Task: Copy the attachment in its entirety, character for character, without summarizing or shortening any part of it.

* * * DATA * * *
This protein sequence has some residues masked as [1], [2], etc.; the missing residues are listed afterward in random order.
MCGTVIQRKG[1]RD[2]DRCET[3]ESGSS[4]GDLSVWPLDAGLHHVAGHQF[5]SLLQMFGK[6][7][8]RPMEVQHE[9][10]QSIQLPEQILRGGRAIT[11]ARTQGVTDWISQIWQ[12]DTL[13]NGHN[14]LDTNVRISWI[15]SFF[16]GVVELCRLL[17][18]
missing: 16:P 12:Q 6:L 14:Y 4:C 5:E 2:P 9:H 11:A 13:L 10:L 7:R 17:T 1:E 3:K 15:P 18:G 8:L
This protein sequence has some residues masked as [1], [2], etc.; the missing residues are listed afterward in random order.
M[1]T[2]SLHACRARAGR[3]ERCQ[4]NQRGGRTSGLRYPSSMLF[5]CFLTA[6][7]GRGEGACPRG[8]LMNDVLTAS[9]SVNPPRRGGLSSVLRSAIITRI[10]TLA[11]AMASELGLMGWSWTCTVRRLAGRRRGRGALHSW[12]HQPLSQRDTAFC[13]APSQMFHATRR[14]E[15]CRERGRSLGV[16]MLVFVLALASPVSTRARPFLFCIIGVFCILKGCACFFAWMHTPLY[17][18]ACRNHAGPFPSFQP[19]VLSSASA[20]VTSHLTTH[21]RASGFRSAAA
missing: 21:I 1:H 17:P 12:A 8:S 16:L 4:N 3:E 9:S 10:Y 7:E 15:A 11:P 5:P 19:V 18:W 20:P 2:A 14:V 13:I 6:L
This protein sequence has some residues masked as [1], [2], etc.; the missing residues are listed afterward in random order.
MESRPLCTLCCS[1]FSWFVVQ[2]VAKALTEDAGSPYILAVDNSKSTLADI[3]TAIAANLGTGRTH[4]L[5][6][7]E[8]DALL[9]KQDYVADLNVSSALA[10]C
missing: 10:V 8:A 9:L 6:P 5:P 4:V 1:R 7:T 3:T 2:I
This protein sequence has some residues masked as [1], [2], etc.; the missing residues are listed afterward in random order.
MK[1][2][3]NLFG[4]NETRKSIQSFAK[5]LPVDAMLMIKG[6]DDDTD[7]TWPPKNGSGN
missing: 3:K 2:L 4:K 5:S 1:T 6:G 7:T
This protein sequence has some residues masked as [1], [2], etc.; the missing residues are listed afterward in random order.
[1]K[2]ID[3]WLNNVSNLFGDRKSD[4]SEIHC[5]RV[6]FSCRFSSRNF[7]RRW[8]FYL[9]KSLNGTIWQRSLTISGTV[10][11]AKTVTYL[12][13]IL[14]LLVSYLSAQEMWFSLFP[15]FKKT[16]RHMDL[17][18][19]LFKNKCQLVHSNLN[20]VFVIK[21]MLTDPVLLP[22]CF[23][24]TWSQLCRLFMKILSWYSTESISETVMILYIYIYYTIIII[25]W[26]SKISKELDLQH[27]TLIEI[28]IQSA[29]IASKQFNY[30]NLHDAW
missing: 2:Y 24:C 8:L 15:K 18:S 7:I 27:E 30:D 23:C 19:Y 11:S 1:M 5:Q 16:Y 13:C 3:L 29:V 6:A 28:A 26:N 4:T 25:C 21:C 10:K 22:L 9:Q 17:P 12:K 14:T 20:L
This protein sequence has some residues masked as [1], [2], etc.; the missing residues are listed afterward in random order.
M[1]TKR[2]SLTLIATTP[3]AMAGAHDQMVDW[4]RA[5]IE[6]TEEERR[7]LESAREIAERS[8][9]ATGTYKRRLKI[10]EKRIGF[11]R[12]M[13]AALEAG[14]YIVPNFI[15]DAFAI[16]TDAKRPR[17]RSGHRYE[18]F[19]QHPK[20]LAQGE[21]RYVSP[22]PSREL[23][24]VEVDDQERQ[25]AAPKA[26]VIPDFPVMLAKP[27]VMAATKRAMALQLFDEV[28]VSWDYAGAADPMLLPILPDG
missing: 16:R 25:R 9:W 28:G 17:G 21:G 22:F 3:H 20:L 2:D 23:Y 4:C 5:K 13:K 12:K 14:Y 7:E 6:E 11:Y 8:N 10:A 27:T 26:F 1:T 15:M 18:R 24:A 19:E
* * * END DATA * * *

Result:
This protein sequence has some residues masked as [1], [2], etc.; the missing residues are listed afterward in random order.
MCGTVIQRKG[1]RD[2]DRCET[3]ESGSS[4]GDLSVWPLDAGLHHVAGHQF[5]SLLQMFGK[6][7][8]RPMEVQHE[9][10]QSIQLPEQILRGGRAIT[11]ARTQGVTDWISQIWQ[12]DTL[13]NGHN[14]LDTNVRISWI[15]SFF[16]GVVELCRLL[17][18]
missing: 16:P 12:Q 6:L 14:Y 4:C 5:E 2:P 9:H 11:A 13:L 10:L 7:R 17:T 1:E 3:K 15:P 18:G 8:L
This protein sequence has some residues masked as [1], [2], etc.; the missing residues are listed afterward in random order.
M[1]T[2]SLHACRARAGR[3]ERCQ[4]NQRGGRTSGLRYPSSMLF[5]CFLTA[6][7]GRGEGACPRG[8]LMNDVLTAS[9]SVNPPRRGGLSSVLRSAIITRI[10]TLA[11]AMASELGLMGWSWTCTVRRLAGRRRGRGALHSW[12]HQPLSQRDTAFC[13]APSQMFHATRR[14]E[15]CRERGRSLGV[16]MLVFVLALASPVSTRARPFLFCIIGVFCILKGCACFFAWMHTPLY[17][18]ACRNHAGPFPSFQP[19]VLSSASA[20]VTSHLTTH[21]RASGFRSAAA
missing: 21:I 1:H 17:P 12:A 8:S 16:L 4:N 3:E 9:S 10:Y 7:E 15:A 11:P 5:P 19:V 18:W 20:P 2:A 14:V 13:I 6:L
This protein sequence has some residues masked as [1], [2], etc.; the missing residues are listed afterward in random order.
MESRPLCTLCCS[1]FSWFVVQ[2]VAKALTEDAGSPYILAVDNSKSTLADI[3]TAIAANLGTGRTH[4]L[5][6][7]E[8]DALL[9]KQDYVADLNVSSALA[10]C
missing: 10:V 8:A 9:L 6:P 5:P 4:V 1:R 7:T 3:T 2:I
This protein sequence has some residues masked as [1], [2], etc.; the missing residues are listed afterward in random order.
MK[1][2][3]NLFG[4]NETRKSIQSFAK[5]LPVDAMLMIKG[6]DDDTD[7]TWPPKNGSGN
missing: 3:K 2:L 4:K 5:S 1:T 6:G 7:T
This protein sequence has some residues masked as [1], [2], etc.; the missing residues are listed afterward in random order.
[1]K[2]ID[3]WLNNVSNLFGDRKSD[4]SEIHC[5]RV[6]FSCRFSSRNF[7]RRW[8]FYL[9]KSLNGTIWQRSLTISGTV[10][11]AKTVTYL[12][13]IL[14]LLVSYLSAQEMWFSLFP[15]FKKT[16]RHMDL[17][18][19]LFKNKCQLVHSNLN[20]VFVIK[21]MLTDPVLLP[22]CF[23][24]TWSQLCRLFMKILSWYSTESISETVMILYIYIYYTIIII[25]W[26]SKISKELDLQH[27]TLIEI[28]IQSA[29]IASKQFNY[30]NLHDAW
missing: 2:Y 24:C 8:L 15:K 18:S 7:I 27:E 30:D 23:C 19:Y 11:S 1:M 5:Q 16:Y 13:C 3:L 29:V 6:A 28:A 26:N 4:T 25:C 21:C 10:K 22:L 9:Q 17:P 12:K 14:T 20:L
This protein sequence has some residues masked as [1], [2], etc.; the missing residues are listed afterward in random order.
M[1]TKR[2]SLTLIATTP[3]AMAGAHDQMVDW[4]RA[5]IE[6]TEEERR[7]LESAREIAERS[8][9]ATGTYKRRLKI[10]EKRIGF[11]R[12]M[13]AALEAG[14]YIVPNFI[15]DAFAI[16]TDAKRPR[17]RSGHRYE[18]F[19]QHPK[20]LAQGE[21]RYVSP[22]PSREL[23][24]VEVDDQERQ[25]AAPKA[26]VIPDFPVMLAKP[27]VMAATKRAMALQLFDEV[28]VSWDYAGAADPMLLPILPDG
missing: 16:R 25:R 9:W 28:G 17:G 21:G 22:F 3:H 20:L 2:D 23:Y 4:C 5:K 13:K 12:K 14:Y 7:E 6:E 11:Y 8:N 10:A 27:T 26:F 1:T 15:M 18:R 24:A 19:E